Sahrawi Women: Resistors, Fighters and the Pillar of Society

“When we think of Western Sahara we think of

number one the women,

number two the women,

number three the women.

For they are strong and they are beautiful”

Mafoud Salama (Saharawi Poet)

 Before Spanish colonization in 1884, the people of Western Sahara lived a nomadic life on their own land, chasing the rain and the green grass for their animals. During this era, Saharawi culture was heavily influenced by the Arabs and Islam, which were both inherited by a tribe that can be traced back to Yemen. Saharawi men were the main providers and herdsmen and the only ones involved in taking up arms when conflict erupted between tribes, while Saharawi women stayed behind to take care of the family. Nevertheless, women also played an important role in Saharawi society. During the moving season, women helped with the setting up and packing of the tents during the raining season as well as herding the animals and harvesting food. Furthermore, Saharawi women took charge of developing and conserving Saharawi traditions, along with making decisions for their families and communities.

When Spain colonized Western Sahara, the dynamic of Saharawi culture, along with the role of Saharawi men and women, changed. Upon Spain’s acquisition of Western Sahara, the Spanish began to discover natural resources such as phosphates amongst others. All of these resources were exploited when the Spanish government began to build phosphate mines where many Saharawi men were employed to work, in addition to serving in the Spanish army. Women lost their traditional roles and found themselves living under the influence of the Spanish. Due to the Spanish influence both Saharawi men and women lost their voices, especially when it came to their own heritage. Before the Spanish took over, Saharawi culture and literature was primarily oral. Nevertheless, the richness of Saharawi music and poetry set them apart. Under the Spanish, the Saharawi people found themselves obligated to learn different customs and languages and after 100 years of colonization, the Saharawi were considered the most illiterate people in North Africa.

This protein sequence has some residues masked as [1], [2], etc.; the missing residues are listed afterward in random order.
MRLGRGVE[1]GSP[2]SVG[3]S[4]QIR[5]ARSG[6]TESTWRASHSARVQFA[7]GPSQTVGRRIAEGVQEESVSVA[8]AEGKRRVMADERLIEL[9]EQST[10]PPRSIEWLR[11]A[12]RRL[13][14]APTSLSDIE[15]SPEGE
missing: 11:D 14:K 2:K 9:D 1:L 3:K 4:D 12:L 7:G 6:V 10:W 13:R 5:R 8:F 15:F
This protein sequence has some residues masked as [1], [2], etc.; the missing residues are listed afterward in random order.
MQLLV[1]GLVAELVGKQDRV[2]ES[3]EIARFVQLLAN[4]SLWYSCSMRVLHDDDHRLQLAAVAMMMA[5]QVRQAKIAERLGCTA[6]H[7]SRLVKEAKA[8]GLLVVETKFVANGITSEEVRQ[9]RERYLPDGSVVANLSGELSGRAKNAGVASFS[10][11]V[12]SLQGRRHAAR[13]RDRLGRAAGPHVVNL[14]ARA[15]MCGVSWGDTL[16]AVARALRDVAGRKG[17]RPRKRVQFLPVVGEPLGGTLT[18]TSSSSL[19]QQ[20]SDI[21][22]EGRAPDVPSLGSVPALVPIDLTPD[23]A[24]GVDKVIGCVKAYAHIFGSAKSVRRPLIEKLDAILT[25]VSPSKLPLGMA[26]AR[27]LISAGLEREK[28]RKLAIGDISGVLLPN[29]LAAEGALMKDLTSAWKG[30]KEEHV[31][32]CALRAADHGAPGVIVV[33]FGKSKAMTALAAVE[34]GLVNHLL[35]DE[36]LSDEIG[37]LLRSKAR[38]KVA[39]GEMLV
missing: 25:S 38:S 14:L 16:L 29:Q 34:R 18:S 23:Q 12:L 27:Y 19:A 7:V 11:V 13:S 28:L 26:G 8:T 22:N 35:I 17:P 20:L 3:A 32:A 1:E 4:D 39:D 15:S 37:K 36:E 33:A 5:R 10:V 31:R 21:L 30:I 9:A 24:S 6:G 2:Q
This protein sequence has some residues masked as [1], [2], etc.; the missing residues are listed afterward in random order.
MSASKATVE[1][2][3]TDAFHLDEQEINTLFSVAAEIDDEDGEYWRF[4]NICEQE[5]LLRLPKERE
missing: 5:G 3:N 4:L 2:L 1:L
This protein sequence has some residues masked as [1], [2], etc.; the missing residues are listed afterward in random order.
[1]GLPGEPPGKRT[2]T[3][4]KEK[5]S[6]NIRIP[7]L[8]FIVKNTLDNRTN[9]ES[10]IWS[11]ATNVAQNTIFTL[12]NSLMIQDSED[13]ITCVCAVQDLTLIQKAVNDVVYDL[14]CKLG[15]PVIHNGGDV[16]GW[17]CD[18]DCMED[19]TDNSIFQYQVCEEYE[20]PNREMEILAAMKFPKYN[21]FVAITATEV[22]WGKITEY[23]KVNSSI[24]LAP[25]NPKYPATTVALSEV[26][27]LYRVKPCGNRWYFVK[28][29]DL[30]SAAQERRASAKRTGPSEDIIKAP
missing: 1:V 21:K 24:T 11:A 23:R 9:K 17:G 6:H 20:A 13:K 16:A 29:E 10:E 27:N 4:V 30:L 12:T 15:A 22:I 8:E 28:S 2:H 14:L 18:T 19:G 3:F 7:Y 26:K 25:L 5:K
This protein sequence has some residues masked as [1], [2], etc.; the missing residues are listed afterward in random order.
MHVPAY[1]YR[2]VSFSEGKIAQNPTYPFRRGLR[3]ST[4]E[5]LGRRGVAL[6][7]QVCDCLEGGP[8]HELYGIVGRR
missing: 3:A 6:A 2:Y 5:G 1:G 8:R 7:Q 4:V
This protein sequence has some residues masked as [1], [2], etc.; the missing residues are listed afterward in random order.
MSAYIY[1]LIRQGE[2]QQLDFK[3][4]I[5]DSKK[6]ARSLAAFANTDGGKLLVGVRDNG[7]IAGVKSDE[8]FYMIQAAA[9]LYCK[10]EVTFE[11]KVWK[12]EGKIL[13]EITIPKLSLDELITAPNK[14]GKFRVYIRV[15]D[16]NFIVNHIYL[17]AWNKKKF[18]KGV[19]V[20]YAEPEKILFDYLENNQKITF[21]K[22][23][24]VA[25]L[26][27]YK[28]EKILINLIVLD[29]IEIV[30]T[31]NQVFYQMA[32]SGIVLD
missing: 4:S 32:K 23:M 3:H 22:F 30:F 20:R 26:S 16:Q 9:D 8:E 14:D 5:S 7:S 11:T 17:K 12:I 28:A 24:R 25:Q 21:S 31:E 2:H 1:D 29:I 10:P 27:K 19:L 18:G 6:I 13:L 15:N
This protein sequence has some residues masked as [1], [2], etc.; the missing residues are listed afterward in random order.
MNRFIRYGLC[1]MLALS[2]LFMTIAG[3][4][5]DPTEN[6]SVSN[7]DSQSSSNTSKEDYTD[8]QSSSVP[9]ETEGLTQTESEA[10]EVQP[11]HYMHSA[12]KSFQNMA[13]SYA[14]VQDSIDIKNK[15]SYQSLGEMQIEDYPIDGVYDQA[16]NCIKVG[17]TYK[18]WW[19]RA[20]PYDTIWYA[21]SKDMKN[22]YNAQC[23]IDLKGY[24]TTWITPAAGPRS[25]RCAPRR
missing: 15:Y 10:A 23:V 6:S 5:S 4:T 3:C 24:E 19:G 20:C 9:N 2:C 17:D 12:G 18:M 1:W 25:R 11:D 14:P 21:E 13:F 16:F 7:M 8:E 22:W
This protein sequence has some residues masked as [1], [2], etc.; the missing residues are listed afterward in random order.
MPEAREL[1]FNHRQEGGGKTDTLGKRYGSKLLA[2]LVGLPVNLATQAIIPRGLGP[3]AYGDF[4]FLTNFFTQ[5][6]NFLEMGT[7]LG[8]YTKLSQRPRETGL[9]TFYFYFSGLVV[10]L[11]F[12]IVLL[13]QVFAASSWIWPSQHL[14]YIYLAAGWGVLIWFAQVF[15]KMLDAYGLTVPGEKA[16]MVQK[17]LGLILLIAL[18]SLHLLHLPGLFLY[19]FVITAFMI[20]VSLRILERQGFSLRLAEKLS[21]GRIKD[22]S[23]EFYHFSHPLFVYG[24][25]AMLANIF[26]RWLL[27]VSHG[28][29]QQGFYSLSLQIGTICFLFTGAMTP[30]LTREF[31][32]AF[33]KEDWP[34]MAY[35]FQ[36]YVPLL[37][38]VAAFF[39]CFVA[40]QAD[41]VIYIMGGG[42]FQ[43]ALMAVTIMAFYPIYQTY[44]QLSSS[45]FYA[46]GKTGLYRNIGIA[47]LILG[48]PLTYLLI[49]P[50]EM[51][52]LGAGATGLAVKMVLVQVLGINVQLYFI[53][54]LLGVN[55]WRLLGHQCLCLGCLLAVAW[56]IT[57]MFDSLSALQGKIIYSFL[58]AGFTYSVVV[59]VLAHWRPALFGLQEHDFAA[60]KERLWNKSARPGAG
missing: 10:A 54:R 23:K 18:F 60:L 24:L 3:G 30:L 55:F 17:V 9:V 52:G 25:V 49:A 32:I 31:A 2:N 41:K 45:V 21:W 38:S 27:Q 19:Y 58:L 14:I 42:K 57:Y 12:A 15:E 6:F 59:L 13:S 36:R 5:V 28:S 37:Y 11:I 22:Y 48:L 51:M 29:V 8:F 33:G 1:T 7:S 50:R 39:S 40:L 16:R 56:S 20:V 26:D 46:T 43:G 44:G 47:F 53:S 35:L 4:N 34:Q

In an attempt to follow the example of their neighbouring countries that were fighting against colonialism, a group of Saharawi students formed a liberation movement that came to be known as the POLISARIO. Attempting to gain Western Sahara’s independence, they began a series of attacks against the main Spanish stronghold. In addition to fighting for Western Sahara, the POLISARIO’s aims also were to restore the Saharawi culture and Saharawi women’s previous roles at the centre of Saharawi society. However, to do this, they needed the women’s involvement.

The Spanish promised the Saharawi people independence, but everything changed when Morocco and Mauritania claimed Western Sahara as part of their own land. Tragically, behind the backs of the Saharawi community, Spain, Mauritania, and Morocco signed the Madrid Accords. This was not only the biggest slap in the face for the POLISARIO, but also for the rest of the Saharawi population. After the agreement of the Accords, the Spanish packed their belongings and returned home, which opened the door for Morocco and Mauritania to invade Western Sahara. The Saharawi people became homeless, and were forced to run for their lives as both countries entered Western Sahara with their guns, killing and raping. The Saharawi began to flee to the southwest of Algeria where they took refuge. Those who couldn’t escape were trapped in a violent war.

When the war erupted, the POLISARIO found themselves fighting against two forces. They knew they couldn’t do it alone, so for the first time Saharawi women took arms and fought side-by-side with Saharawi men. Along with fighting, Saharawi women who escaped to Algeria began to build refugee camps. Despite lacking basic training or education, they became doctors and nurses and cured the sick and the wounded. During these crucial times, Saharawi women regained their place in the Saharawi society, becoming the pillar that the Saharawi men depended on. As time passed and the war continued, Saharawi women continued to build the camps, making education the main focus for the younger generation. It is because of their effort today that Saharawi people can now pride themselves as one of the most educated peoples in North Africa.

Even after 40 years of waiting for a solution to one of the world’s longest conflicts, Saharawi women continue to be the leading force in the Occupied Territories in Western Sahara. These women are the most politically active in their community; they organize street protests, advocate for human rights, and oppose Moroccan brutality. In the camps, Saharawi women are the point of call in all type of affairs. Women hold leadership positions and have equal educational and professional opportunities and they have the right to divorce and remarry. Violence against women is something that has no place in Saharawi society. Saharawi women, both in the refugee camps and the occupied territories, are constantly fighting against occupation and harsh living conditions, yet they still continue to be a voice of hope and the symbol of liberation and resistance against all odds.

 Agaila Abba is a writer and poet specializing in North African and Middle Eastern affairs. She is also the editor of Aloha Arabia blog. Find her tweeting @Agailita



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